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This page lists some information about running POWER Linux guests with QEMU (aka. sPAPR / pSeries / System p guests). You can select this machine type by running qemu-system-ppc64 with the "-M pseries" option (or simply omit the machine option since it is currently the default for the qemu-system-ppc64 binary).

sPAPR devices

The sPAPR specification defines a set of para-virtualized devices, which are also supported by the pseries machine in QEMU and can be instantiated with the -device option:

  • spapr-vlan : A virtual network interface
  • spapr-vscsi : A virtual SCSI disk interface
  • spapr-rng : A pseudo-device for passing random number generator data to the guest (see the H_RANDOM hypercall feature for details)

However, since these devices have originally been specified with another hypervisor and non-Linux guests in mind, you should use the virtio counterparts (virtio-net, virtio-blk/scsi and virtio-rng) if possible instead, since they might give you much better performance with Linux guests.

The pseries machine in QEMU is always instantiated with a NVRAM device ("spapr-nvram"), so you don't have to add this manually. However, if you want to make the contents of the NVRAM device persistent, you've got to specify a PFLASH device when starting QEMU, i.e. either use -drive if=pflash,file=filename,format=raw to set the default PFLASH device, or specify one with an ID (-drive if=none,file=filename,format=raw,id=pfid) and pass that ID to the NVRAM device with -global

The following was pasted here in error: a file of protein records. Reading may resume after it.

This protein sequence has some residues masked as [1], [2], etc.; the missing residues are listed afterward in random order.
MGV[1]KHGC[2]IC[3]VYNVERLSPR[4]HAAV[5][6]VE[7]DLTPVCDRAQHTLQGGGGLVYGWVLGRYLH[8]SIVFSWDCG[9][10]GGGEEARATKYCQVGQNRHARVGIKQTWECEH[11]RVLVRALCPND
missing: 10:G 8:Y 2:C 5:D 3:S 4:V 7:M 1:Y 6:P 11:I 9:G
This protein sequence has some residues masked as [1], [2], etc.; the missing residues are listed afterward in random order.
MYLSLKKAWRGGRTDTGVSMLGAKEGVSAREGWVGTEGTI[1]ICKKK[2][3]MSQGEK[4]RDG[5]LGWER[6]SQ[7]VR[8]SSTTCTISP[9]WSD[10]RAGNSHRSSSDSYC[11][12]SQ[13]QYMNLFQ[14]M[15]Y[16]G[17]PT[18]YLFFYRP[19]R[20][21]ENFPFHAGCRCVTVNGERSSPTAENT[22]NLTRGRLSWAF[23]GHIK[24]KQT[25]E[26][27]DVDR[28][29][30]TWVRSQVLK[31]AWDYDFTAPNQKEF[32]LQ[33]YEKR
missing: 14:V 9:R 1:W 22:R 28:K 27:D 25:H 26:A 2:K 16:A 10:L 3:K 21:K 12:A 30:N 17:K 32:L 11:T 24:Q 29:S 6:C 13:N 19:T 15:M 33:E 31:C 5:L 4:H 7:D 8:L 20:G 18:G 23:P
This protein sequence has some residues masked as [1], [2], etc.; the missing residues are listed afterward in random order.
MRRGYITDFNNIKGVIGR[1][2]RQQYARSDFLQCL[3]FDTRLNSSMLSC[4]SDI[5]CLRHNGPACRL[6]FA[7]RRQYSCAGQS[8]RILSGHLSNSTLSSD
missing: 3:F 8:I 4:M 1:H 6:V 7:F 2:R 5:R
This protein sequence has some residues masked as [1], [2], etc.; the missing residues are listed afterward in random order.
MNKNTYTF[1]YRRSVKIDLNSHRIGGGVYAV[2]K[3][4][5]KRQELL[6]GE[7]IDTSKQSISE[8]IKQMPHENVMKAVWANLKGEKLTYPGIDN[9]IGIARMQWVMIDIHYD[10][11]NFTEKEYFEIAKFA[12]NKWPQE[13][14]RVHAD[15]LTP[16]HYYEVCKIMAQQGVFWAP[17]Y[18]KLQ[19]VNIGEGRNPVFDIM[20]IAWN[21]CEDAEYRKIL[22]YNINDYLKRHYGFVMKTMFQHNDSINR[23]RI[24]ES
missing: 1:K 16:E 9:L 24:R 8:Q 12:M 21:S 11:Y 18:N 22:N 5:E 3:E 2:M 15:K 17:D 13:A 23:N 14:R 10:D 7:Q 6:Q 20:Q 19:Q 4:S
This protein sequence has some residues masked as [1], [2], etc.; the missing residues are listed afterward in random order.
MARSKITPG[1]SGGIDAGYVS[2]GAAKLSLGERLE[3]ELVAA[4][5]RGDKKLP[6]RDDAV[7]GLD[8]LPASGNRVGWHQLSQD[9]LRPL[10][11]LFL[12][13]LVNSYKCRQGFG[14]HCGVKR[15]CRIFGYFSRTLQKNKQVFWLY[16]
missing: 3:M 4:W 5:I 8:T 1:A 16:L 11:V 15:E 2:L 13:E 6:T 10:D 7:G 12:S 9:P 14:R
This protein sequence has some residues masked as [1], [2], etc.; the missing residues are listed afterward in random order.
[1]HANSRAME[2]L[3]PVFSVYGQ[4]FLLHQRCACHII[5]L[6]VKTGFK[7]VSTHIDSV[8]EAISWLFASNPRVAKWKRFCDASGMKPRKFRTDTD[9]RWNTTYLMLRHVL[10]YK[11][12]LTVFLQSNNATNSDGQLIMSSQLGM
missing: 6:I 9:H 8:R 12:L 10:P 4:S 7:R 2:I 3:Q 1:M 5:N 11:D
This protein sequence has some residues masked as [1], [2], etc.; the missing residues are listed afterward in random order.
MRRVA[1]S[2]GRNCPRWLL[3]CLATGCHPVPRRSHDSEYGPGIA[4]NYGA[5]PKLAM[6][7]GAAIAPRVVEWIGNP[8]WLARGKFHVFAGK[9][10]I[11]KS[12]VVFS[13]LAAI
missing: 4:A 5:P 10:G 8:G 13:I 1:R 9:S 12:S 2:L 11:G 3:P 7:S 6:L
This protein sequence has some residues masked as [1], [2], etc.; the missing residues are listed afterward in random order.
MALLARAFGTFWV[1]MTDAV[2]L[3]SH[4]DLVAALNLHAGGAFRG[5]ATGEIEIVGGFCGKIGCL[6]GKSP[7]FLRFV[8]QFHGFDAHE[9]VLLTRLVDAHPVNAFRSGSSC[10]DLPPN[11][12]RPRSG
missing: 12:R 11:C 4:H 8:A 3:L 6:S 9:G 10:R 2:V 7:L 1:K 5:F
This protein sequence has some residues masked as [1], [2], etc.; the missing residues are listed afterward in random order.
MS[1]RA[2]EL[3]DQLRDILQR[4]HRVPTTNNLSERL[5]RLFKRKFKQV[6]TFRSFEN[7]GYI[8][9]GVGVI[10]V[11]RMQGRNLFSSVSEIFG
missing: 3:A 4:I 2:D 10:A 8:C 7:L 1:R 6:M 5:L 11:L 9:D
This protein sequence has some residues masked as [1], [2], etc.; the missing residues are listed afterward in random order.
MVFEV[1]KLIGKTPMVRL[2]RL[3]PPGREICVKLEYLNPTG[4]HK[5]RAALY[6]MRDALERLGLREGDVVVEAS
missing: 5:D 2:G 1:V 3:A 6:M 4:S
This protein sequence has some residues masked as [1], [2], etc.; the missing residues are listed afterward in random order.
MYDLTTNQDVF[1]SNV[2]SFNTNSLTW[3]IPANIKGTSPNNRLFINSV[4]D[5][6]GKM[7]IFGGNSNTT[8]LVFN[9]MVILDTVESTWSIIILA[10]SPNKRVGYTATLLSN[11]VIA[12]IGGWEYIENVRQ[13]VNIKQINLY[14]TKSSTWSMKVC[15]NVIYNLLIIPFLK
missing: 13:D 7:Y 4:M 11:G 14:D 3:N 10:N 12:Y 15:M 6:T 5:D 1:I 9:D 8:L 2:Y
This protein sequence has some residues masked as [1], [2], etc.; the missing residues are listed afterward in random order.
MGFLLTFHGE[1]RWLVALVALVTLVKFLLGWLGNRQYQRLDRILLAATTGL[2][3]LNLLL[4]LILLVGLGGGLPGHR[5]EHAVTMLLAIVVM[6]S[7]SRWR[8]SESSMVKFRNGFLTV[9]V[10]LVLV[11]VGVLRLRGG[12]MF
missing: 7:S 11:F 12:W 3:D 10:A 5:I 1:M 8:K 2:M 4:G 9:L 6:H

Switching between the KVM-PR and KVM-HV kernel module

Currently, there are two implementations of KVM on POWER, kvm_hv.ko and kvm_pr.ko:

  1. KVM-PR:
    • Uses the so-called "PRoblem state" of the ppc CPUs to run the guests, i.e. the VM is run in user mode and all privileged instructions trap and have to be emulated by the host.
    • Guests that use a lot of privileged instructions are running quite slow this way...
    • ... but the benefit is that this kernel module should run on pretty much every PPC hardware, and is able to emulate a lot of guest CPUs.
    • Can also be used to run other PowerPC guests like an emulated PowerMac.
    • Can be used for nested virtualization (i.e. running a guest from within a guest)
  2. KVM-HV:
    • Requires hardware support of modern POWER server CPUs (like the recent POWER7/POWER8 CPUs).
    • Can only be used to run sPAPR (pseries) guests.
    • Guests that use a lot of privileged instructions are running much faster than with KVM-PR.
    • The guest CPU has to be of the same type as the host CPU this way (e.g. you can not specify an embedded PPC CPU for the guest with KVM-HV). However, there is at least the possibility to run the guest in a backward-compatibility mode of the previous CPU generation, e.g. you can run a POWER7 guest on a POWER8 host by using "-cpu POWER8,compat=power7" as parameter to QEMU.
    • Can not be used for nested virtualization (but you can still run the kvm-pr kernel module in a kvm-hv guest to get nested virtualization)

If your host supports both KVM modes, and both KVM kernel modules are loaded, you can switch between the two modes with the "kvm-type" parameter:

  • Use "qemu-system-ppc64 -M pseries,accel=kvm,kvm-type=PR" to use the kvm_pr.ko kernel module.
  • Use "qemu-system-ppc64 -M pseries,accel=kvm,kvm-type=HV" to use kvm_hv.ko instead.